2. Population growth combined with continued growth in consumption has historically led to the construction of new power plants, dams, transmission infrastructure, etc. These infrastructure projects represent a colossal investment, and at times have been financed through bonds (authorized by voters)and levied on our children’s generation, or through higher rates paid by customers.

3. While some may be sitting there, smugly suggesting that we simply “frac” our way out of the two previous situations, “frac-ing” may yet have its own hidden costs in terms of environmental mitigation, groundwater contamination, etc. Surely the most conservative thing to do is to avoid putting all of our “eggs” in the same basket.

The beauty of this proposed program is that it employs workers from the industry that was hit the hardest: Construction. Of course, we’re not just talking about guys with hammers, to build a house we need architects and engineers, and materials, and factories that make or refine materials, and in turn those factories need workers!

Now some of you may be concerned about making government larger by adding costly programs. While I won’t address that in detail here, that issue can be addressed by simply having the government contract out to private industry (with some controls on costs lost to administration, limits on profits that can be taken, wage controls to ensure that construction workers make enough to eat (and thus that legal workers desire to be employed in this manner). Surely this type of program is the poster child for where bi-partisan negotiation could lead to positive results. (Clearly we all have our own opinions about what is best and how to achieve it).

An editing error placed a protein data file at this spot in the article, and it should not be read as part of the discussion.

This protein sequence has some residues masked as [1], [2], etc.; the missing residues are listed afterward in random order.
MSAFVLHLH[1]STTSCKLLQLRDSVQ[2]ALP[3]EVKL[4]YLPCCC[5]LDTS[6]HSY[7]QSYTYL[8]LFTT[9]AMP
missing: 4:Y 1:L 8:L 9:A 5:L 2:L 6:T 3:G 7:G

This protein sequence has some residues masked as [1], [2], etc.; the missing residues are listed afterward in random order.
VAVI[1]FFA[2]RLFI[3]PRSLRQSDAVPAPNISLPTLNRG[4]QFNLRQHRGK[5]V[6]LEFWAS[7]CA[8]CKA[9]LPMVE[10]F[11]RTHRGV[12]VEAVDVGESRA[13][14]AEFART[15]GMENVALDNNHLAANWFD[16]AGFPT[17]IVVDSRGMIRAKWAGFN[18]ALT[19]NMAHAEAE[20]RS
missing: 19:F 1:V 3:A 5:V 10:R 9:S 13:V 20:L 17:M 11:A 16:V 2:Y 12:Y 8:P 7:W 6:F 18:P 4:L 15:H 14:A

Posted by CanyonLiveOak | Report as abusive

To the Author: Great article, thanks for the thought provoking ideas.

Posted by CanyonLiveOak | Report as abusive

[...] Free money for some! Posted on August 2, 2012 by thecrosspollinator From here: [...]

Putting all the focus on trying to save the owners in a world where the majority are debtors is madness.

Posted by TheUSofA | Report as abusive

Prof. Hockett’s idea sounds pretty good, but holders of MBS’s object that the government would be confiscating loans that are not in arrears. They’d rather see the government liquidate jobs than liquidate bad loans.
That can be fixed. I live in a “non-recourse” state but many people continue to make payments on underwater mortgages to preserve their credit rating or because they feel it’s a moral obligation (though their bank doesn’t). If the legislature did more to help people walk away from underwater housing investments — maybe by restricting its impact on credit history — the holders of MBSs might squeal a bit less loudly and be more willing to negotiate on the price.

Posted by JR702 | Report as abusive

I’ve wondered for years if there was some arcane law preventing the Fed from doing exactly this. It is so obviously the short-term stimulus required to start growth in the real economy – tax cuts haven’t worked, bond schemes haven’t worked, mortgage modification hasn’t worked – it can only be political clout that keeps rewarding banks and investors at the expense of demand that would let people get jobs.